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boron carbide ceramics are a class of hard, brittle materials which can be produced by various methods. The most common method of creating pure B4C ceramics is hot pressing sintering. The sintering process of boron carbide requires the use of a high amount of pressure and low oxygen content in the sintering atmosphere in order to achieve dense sintering. To obtain such conditions it is necessary to use sintering additives.

The addition of a small amount of silicon (Si) improves the fracture toughness of boron carbide ceramics. The Si-enriched boron carbide is made by the reduction of boron trioxide with carbon using an electric furnace. This material is a black powder and has a microhardness that ranks second only to diamond and cubic boron nitride. It has a good grindability, good acid-base resistance and excellent thermal stability. It can withstand air corrosion up to 1000 °C.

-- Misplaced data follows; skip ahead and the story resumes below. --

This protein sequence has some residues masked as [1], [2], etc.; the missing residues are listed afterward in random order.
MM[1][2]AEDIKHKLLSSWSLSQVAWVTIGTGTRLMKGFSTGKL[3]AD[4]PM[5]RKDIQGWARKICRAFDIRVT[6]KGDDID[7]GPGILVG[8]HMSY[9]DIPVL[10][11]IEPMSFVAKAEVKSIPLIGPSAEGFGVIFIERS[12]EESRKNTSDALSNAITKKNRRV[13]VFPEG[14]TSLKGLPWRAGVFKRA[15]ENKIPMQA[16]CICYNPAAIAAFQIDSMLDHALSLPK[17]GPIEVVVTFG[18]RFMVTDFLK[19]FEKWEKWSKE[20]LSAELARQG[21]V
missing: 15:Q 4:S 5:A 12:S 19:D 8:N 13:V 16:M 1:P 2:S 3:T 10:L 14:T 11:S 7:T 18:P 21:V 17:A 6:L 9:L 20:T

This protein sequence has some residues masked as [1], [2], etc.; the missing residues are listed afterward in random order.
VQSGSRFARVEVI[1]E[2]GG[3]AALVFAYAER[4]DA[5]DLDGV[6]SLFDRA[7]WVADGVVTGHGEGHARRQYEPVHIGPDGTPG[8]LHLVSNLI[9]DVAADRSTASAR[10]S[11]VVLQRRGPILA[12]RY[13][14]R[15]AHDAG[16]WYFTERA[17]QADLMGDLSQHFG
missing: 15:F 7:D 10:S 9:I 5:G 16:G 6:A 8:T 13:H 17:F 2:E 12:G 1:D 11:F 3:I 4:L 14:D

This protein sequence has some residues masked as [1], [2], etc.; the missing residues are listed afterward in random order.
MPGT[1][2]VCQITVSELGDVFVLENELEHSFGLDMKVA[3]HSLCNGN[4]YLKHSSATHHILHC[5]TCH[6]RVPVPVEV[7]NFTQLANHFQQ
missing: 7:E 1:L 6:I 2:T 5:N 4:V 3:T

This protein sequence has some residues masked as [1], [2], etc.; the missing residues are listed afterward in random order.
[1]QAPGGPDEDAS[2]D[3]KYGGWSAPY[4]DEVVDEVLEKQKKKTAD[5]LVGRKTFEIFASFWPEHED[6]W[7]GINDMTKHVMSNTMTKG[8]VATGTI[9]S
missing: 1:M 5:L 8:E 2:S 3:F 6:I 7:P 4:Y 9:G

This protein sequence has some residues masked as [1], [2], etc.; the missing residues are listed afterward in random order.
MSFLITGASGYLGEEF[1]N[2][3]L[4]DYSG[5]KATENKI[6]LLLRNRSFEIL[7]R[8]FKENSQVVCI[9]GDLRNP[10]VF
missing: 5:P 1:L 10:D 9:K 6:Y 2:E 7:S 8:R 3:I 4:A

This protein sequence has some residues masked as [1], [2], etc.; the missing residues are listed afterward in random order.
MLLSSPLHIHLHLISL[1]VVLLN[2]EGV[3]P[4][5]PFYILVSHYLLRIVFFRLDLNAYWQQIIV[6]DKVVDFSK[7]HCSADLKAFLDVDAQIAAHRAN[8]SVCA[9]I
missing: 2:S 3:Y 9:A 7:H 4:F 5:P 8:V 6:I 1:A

This ceramic material is used in a wide range of industries as it has many advantages such as its extremely high hardness (second only to diamond and cubic boron nitrocarbide), good mechanical properties, low specific weight, resistance to chemical agents and excellent neutron absorption cross section (10BxC, x>4) that makes it suitable for use as control rods in nuclear reactors.

Despite its excellent ballistic performance, the shear strength of boron carbide ceramics decreases dramatically when the shock load exceeds the Hardness Envelope Limit (HEL). This phenomenon seems to be caused by shear localisation in the crystalline structure during impact loading.